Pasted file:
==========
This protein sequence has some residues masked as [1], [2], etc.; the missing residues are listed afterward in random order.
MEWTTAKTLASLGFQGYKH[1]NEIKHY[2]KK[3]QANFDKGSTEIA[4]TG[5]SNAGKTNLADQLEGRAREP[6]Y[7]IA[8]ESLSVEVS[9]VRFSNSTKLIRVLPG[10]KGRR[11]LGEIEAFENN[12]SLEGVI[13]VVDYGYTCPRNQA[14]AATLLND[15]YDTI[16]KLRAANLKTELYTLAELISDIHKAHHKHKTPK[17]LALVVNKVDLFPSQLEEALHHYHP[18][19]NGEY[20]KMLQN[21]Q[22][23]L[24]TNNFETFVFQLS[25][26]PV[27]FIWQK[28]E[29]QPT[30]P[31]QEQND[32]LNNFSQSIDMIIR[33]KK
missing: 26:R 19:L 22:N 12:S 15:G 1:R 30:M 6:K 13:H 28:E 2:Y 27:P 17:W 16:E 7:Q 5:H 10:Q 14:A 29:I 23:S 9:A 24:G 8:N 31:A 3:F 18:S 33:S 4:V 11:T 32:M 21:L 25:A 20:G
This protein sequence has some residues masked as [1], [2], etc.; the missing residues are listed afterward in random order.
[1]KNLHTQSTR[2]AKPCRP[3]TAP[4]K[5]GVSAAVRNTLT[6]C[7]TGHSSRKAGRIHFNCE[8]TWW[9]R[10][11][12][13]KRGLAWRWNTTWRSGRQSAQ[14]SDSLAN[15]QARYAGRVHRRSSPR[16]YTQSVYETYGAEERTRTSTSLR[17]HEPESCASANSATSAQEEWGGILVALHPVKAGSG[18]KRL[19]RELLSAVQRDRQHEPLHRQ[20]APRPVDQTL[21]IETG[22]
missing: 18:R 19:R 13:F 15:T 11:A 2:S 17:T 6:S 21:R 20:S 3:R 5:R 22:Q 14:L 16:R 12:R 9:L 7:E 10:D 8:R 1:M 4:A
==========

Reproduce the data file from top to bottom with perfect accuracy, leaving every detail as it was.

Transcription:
This protein sequence has some residues masked as [1], [2], etc.; the missing residues are listed afterward in random order.
MEWTTAKTLASLGFQGYKH[1]NEIKHY[2]KK[3]QANFDKGSTEIA[4]TG[5]SNAGKTNLADQLEGRAREP[6]Y[7]IA[8]ESLSVEVS[9]VRFSNSTKLIRVLPG[10]KGRR[11]LGEIEAFENN[12]SLEGVI[13]VVDYGYTCPRNQA[14]AATLLND[15]YDTI[16]KLRAANLKTELYTLAELISDIHKAHHKHKTPK[17]LALVVNKVDLFPSQLEEALHHYHP[18][19]NGEY[20]KMLQN[21]Q[22][23]L[24]TNNFETFVFQLS[25][26]PV[27]FIWQK[28]E[29]QPT[30]P[31]QEQND[32]LNNFSQSIDMIIR[33]KK
missing: 26:R 19:L 22:N 12:S 15:G 1:R 30:M 6:K 13:H 28:E 2:Y 27:P 17:W 16:E 7:Q 5:H 10:Q 14:A 29:I 23:S 9:A 24:G 8:N 31:A 3:F 18:S 33:S 4:V 11:T 32:M 21:L 25:A 20:G
This protein sequence has some residues masked as [1], [2], etc.; the missing residues are listed afterward in random order.
[1]KNLHTQSTR[2]AKPCRP[3]TAP[4]K[5]GVSAAVRNTLT[6]C[7]TGHSSRKAGRIHFNCE[8]TWW[9]R[10][11][12][13]KRGLAWRWNTTWRSGRQSAQ[14]SDSLAN[15]QARYAGRVHRRSSPR[16]YTQSVYETYGAEERTRTSTSLR[17]HEPESCASANSATSAQEEWGGILVALHPVKAGSG[18]KRL[19]RELLSAVQRDRQHEPLHRQ[20]APRPVDQTL[21]IETG[22]
missing: 18:R 19:R 13:F 15:T 11:A 2:S 17:T 6:S 21:R 20:S 3:R 5:R 22:Q 14:L 16:R 12:R 9:L 7:E 10:D 8:R 1:M 4:A